About three-fourths of states allow insurers to vary their standard rates by demographics such as age and gender, geography, industry and the cumulative health status of the people covered in the group. A small business with more older workers or women of childbearing age is likely to pay more than one composed mainly of young males. Employees with pre-existing health conditions or an unexpected big medical expense also drive up premiums for a small group, making it hard for small business owners to plan for their health care costs from year to year.


Classic Travel Tours & Tanning in Jefferson City, Mo., sought to provide health insurance when one of its fewer than a half-dozen employees developed breast cancer, said owner Linda Bax. But there weren't enough other employees wanting to purchase a policy for the company to be able to afford it. Eventually, the employee with cancer quit.


"We've had some great employees who have had to leave" for other jobs, Bax said. "Even though they took a cut in pay to go someplace else ... it provided them the benefits they needed."


Proposals in Congress would prohibit the insurance industry from adjusting rates based on the health of employees, though some variation for age would still be allowed. Small businesses also could more easily shop for policies through a new health insurance exchange.


Both the House and Senate versions would offer temporary tax credits to offset a portion of the health insurance costs for businesses with fewer than 25 employees and average wages of less than $40,000.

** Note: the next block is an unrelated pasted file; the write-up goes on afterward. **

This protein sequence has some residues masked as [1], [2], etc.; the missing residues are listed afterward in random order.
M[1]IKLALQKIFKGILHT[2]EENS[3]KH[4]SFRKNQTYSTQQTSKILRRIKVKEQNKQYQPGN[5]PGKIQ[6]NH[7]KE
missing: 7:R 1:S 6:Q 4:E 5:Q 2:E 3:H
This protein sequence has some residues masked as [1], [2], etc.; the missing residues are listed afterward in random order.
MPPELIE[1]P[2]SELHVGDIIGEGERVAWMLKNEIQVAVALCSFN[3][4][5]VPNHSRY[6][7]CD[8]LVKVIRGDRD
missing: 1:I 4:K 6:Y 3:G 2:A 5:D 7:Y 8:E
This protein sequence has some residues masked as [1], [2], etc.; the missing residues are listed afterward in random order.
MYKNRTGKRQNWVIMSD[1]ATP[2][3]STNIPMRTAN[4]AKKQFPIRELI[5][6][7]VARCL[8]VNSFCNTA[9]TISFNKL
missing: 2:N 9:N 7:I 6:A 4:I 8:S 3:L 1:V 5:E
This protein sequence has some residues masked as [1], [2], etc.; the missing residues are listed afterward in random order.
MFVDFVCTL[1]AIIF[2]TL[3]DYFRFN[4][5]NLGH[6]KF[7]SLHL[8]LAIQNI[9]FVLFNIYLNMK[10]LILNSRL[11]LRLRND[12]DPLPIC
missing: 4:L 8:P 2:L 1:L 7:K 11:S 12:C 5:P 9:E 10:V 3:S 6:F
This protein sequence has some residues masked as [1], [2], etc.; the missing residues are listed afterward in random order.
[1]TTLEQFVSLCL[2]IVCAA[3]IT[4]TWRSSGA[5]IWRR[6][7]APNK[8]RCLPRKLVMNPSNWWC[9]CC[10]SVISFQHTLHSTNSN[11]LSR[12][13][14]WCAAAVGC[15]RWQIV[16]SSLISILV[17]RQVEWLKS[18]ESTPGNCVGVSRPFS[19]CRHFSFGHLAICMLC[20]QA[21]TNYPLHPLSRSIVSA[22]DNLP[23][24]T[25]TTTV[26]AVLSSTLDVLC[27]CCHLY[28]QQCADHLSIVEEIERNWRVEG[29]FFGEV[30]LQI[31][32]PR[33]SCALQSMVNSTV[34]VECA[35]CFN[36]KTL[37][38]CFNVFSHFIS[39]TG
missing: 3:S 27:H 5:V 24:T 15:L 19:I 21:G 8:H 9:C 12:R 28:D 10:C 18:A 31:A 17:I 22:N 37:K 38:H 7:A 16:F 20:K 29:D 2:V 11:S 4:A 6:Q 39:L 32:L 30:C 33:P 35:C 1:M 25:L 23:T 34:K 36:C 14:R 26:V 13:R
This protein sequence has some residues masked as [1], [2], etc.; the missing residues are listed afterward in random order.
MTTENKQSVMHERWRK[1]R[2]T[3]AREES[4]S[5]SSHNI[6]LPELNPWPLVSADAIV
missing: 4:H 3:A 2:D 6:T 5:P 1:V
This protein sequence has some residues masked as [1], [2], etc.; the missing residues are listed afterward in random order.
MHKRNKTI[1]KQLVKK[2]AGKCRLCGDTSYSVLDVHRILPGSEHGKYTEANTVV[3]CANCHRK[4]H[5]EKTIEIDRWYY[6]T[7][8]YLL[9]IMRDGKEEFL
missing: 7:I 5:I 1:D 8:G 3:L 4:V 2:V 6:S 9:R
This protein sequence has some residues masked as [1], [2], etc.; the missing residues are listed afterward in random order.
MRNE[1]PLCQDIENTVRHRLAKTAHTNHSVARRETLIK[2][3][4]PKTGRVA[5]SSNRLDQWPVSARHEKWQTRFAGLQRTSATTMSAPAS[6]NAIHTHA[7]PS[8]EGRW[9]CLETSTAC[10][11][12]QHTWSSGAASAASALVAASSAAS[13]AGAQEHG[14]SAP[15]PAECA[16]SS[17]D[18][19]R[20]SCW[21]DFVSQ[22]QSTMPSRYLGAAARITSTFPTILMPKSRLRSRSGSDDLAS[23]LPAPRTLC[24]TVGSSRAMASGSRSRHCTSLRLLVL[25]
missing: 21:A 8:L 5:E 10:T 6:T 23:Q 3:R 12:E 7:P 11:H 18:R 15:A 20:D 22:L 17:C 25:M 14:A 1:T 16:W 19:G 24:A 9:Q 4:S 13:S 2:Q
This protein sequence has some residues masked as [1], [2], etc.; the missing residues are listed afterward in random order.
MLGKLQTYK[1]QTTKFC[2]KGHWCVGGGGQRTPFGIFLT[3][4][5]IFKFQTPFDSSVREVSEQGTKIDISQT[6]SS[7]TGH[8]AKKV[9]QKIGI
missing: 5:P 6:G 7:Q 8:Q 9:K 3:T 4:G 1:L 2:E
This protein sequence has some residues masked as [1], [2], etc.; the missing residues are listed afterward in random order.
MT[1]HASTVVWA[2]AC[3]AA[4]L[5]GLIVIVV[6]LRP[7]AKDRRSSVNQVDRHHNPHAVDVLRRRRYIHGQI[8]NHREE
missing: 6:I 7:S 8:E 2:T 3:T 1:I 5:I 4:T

Those provisions could make health insurance more affordable for small businesses currently priced out of the market. But others not now offering health insurance could find themselves forced to do so.


Legislation passed by the House would impose a tax penalty on businesses with payrolls of more than $500,000 that don't offer health insurance or fail to pay at least 72.5 percent of the premium costs for a health plan with federally mandated benefits.


The National Federation of Independent Business estimates that payroll threshold would get triggered for businesses with about 17 employees. The group lists the mandate to offer insurance and the corresponding tax penalty as its top two reasons for opposing the legislation.


"It's a roadblock to job growth," said NFIB tax counsel Bill Rys. For a business near that payroll threshold, "the cost of adding one or two workers isn't just the cost of hiring the employee, it's the cost of complying with the mandate."


Ashley Ascott, whose 12-person brokerage firm sells commercial, home and car insurance, says her Morrisville, N.C., company faces the same financial pressures her customers are facing. She's laid off one employee, cut another to part-time and has two people working four-day weeks.


Yet her insurance company still is struggling to provide its workers health coverage.


Last year, the company paid 60 percent of the health insurance premiums. This year, Ascott switched to a flat $100 monthly contribution, amounting to about 40 percent of the cost for an individual plan and less for family coverage.


"We still need to provide it, but we just couldn't keep paying the 60 percent," she said.


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Associated Press Writer Tom Murphy in Indianapolis contributed to this report.